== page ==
Zombies. They were a hit in our media, especially the last decade. From Resident Evil to The Walking Dead, it was once a must have character in every fantasy media. Even our very own Mamat Khalid had a pick on it with his 2007 Zombi Kampung Pisang. This time around, theatre otai Khairunazwan Rodzy himself has put up a full length theatre play on zombies. Could it be a tribute to the late Dolores O’ Riordan? Who knows. But what we know for sure is that it is a fun way to showcase the work of his theatre workshop’s students.
Zombi: Kehidupan Fasa Enam is part of the “practice” showcase for the students of Khairunazwan’s First Time Workshop (FTW) programme, a 6 months theatre programme for new and beginner actors. Now in its 3rd month, it looks like the students have completed the ensemble work module, as seen in their roles in Zombi: Kehidupan Fasa Enam, in which they all played, well, the zombies.
As such, that is what the show had served us. Zombi: Kehidupan Fasa Enam follows main character Kalid, played by Surnia Fizul, as he goes on a journey to look for his long lost parents in a zombie apocalypse. When they aren’t trying to eat Kalid, the students of FTW are also part of the sets and physical movements that told the story. Some of the actors (I guess, the better students) who got the side characters roles will be involved in dialogues and mini scenes. There were also singing – a couple solos, and a chorus that ended the play.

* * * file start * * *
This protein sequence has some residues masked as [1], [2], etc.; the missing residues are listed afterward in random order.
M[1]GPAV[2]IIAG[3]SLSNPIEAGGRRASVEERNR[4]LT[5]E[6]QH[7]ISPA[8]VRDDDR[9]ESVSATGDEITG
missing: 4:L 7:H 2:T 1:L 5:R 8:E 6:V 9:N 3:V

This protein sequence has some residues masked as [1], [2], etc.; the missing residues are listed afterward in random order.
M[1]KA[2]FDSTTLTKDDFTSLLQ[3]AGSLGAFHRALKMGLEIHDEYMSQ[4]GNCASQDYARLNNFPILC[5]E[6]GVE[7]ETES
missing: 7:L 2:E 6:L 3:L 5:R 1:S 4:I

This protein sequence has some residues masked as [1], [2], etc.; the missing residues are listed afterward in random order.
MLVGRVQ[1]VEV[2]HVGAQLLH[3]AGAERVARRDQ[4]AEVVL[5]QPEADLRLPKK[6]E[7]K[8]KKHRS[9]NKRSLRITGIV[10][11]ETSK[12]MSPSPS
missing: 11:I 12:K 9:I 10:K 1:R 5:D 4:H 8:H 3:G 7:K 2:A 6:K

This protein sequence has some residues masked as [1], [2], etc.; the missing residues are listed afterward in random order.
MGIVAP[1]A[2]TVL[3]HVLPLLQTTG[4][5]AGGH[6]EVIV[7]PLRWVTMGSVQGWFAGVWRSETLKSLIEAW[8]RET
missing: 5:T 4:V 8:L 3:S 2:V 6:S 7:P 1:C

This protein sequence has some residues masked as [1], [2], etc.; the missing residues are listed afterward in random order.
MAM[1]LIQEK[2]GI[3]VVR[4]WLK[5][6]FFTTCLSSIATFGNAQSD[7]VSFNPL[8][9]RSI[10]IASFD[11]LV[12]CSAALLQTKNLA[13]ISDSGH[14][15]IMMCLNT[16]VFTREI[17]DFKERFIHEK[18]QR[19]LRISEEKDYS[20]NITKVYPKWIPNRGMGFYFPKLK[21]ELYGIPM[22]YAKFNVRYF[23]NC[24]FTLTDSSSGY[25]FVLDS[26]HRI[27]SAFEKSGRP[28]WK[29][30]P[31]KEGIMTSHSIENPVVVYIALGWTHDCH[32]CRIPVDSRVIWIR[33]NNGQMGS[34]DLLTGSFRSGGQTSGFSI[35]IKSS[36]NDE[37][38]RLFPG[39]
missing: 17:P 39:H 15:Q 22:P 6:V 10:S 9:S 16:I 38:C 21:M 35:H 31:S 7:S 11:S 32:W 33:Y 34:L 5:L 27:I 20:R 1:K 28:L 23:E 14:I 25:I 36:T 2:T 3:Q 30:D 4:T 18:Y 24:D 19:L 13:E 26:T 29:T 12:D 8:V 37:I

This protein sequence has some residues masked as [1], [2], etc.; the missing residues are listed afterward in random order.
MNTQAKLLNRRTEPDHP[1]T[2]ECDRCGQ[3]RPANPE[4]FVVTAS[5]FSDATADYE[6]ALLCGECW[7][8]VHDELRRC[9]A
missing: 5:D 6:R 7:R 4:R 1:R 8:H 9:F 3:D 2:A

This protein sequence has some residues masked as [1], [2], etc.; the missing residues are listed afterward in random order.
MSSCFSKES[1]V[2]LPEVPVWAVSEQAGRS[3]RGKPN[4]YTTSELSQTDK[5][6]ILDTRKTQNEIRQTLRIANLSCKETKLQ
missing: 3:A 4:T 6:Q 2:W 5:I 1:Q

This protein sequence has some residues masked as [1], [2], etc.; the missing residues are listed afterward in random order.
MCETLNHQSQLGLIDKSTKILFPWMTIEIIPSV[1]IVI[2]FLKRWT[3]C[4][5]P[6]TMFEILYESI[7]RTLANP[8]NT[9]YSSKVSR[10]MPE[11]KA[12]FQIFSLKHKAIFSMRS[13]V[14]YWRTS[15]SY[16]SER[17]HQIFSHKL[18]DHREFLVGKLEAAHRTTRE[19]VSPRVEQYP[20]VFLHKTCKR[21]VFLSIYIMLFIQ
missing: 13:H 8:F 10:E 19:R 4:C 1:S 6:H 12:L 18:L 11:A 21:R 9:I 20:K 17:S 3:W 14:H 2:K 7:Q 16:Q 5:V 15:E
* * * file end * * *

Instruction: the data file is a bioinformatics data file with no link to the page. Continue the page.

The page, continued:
What’s interesting is that all this happened on the small little stage of Revolution Stage (which is about the size of a little living room, if you haven’t been there), with 26 actors on stage. We are not sure which one came first: the zombie story idea, or the 26 actors, but it was a smart move by director/writer Khairunadzwan to make it an enjoyable students showcase. The packed stage forced the actors to learn to work their space on stage, as well as to mind the space of their co actors. A good way to learn, I must say. Imagine all the sweat the actors are sharing. Such is the intimacy of theatre.
Although obviously under rehearsed, the students looked like they are having a lot of fun, and all of them could be seen giving in their best efforts. Answering to a question by an audience member, one student, Own, (who is actually a long time child actor, now an adult) said “he is ashamed to have called himself an actor” after learning from the workshop. Another, John Hafiz, said he “didn’t think (he) could do this 2 months ago”.
As for the story, it is a cliched, typical zombie story plotline. I must note though that the usage of music, singing, and the whole “cinta kasih dan sayang” theme throughout the play did romanticise the story a bit. Thus, making it rather Malay in its dramatization- which, in this case is not necessarily a bad thing. Zombi + drama Melayu? That is Malay theatre saying, “We can go physical too, but in our own way.”
Featured image via Zikry Rashid.